This news has been realized by gLAWcal—Global Law Initiatives for Sustainable Development in collaboration with the University Institute of European Studies (IUSE) in Turin, Italy and the University of Piemonte Orientale, Novara, Italy which are both beneficiaries of the European Union Research Executive Agency IRSES Project “Liberalism in Between Europe And China” (LIBEAC) coordinated by Aix-Marseille University (CEPERC). This work has been realized in the framework of Workpackages 4, coordinated by University Institute of European Studies (IUSE) in Turin, Italy.



    Thai government is determined to change country’s mind-set in order to switch low-end manufacturing economy to digital economy; concentrate all the energy in promoting innovation and high technology has been proven not to be enough.

    Many citizens consider governmental digital agenda to be just propaganda than an honest and a feasible plan, but ICT minister Pornchai Rujiprapa, aware of the enormous efforts envisioned, prefers to emphasize how this switch will allow Thailand to boost its economy, provide healthy competitiveness, create job opportunities and, more importantly, it will bridge gaps that are currently dividing Thais, spreading social, education and health benefits.

    Taking Thailand into web economy is not a new government mission, but to the present day it’s been merely words; to effectively achieve the goals set into the digital agenda Thai executive aims at realizing a unity of command that will be able to guide each ministry and government agency through its duties and responsibilities under the same umbrella.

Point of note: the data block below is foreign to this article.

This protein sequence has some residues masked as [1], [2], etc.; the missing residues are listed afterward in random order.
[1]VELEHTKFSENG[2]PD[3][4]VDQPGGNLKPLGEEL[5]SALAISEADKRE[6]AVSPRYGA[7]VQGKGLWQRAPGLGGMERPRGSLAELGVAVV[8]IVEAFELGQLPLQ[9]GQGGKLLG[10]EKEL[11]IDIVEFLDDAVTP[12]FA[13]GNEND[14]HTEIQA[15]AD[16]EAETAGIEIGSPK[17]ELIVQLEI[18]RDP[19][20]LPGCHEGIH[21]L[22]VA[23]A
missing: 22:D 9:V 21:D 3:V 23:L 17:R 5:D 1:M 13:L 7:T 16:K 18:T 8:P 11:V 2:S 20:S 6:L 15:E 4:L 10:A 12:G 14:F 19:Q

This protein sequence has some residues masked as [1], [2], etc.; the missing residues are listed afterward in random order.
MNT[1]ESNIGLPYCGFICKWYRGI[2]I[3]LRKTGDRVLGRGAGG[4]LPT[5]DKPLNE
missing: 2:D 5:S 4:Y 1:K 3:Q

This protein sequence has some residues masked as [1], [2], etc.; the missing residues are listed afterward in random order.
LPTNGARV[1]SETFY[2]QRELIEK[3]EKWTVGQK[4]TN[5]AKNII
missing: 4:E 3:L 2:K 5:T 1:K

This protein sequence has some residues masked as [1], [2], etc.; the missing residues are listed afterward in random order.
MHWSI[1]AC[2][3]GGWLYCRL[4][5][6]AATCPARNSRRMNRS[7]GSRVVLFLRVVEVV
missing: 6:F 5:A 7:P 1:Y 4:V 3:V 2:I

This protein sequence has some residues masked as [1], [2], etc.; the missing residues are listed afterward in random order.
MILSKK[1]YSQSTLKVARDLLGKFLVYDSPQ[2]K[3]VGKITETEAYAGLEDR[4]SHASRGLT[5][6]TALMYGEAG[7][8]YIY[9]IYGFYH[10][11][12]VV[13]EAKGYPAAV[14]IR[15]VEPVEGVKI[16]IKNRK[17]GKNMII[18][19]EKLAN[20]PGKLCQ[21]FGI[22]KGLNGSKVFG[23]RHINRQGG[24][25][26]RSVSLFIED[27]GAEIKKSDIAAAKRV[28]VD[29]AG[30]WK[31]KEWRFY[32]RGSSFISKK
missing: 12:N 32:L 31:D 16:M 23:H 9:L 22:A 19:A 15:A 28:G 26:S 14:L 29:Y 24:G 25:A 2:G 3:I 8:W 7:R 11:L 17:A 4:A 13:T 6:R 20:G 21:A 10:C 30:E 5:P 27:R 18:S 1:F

Doing this, it will possibly to intervene and harmonize players’ action.

    Deputy Prime Minister Wissanu Krea-ngam has explained that a new policy body will be established to govern digital economy, the parliament will work to amend laws so to increase ICT ministry’s competences, fund digital infrastructure investments and launch a national broadband network to give everyone total access to internet at a lower cost.

    The whole project will probably not be completed within a year, but the government intends to shake country’s situation and lay solid foundation to support throughout the reform.

    The toughest task will consist in changing mind-set of citizens, business operators and government officials; the executive is indeed conscious that switching to digital economy is crucial, but if they don’t do it right, all the effort will be futile. Because of this digital literacy programs will be the starting point.



    The gLAWcal Team

    LIBEAC project

    Friday, 17 October 2014

    (Source: Bangkok Post)

    This news has been realized by gLAWcal—Global Law Initiatives for Sustainable Development in collaboration with the University Institute of European Studies (IUSE) in Turin, Italy and the University of Piemonte Orientale, Novara, Italy which are both beneficiaries of the European Union Research Executive Agency IRSES Project “Liberalism in Between Europe And China” (LIBEAC) coordinated by Aix-Marseille University (CEPERC). This work has been realized in the framework of Workpackages 4, coordinated by University Institute of European Studies (IUSE) in Turin, Italy.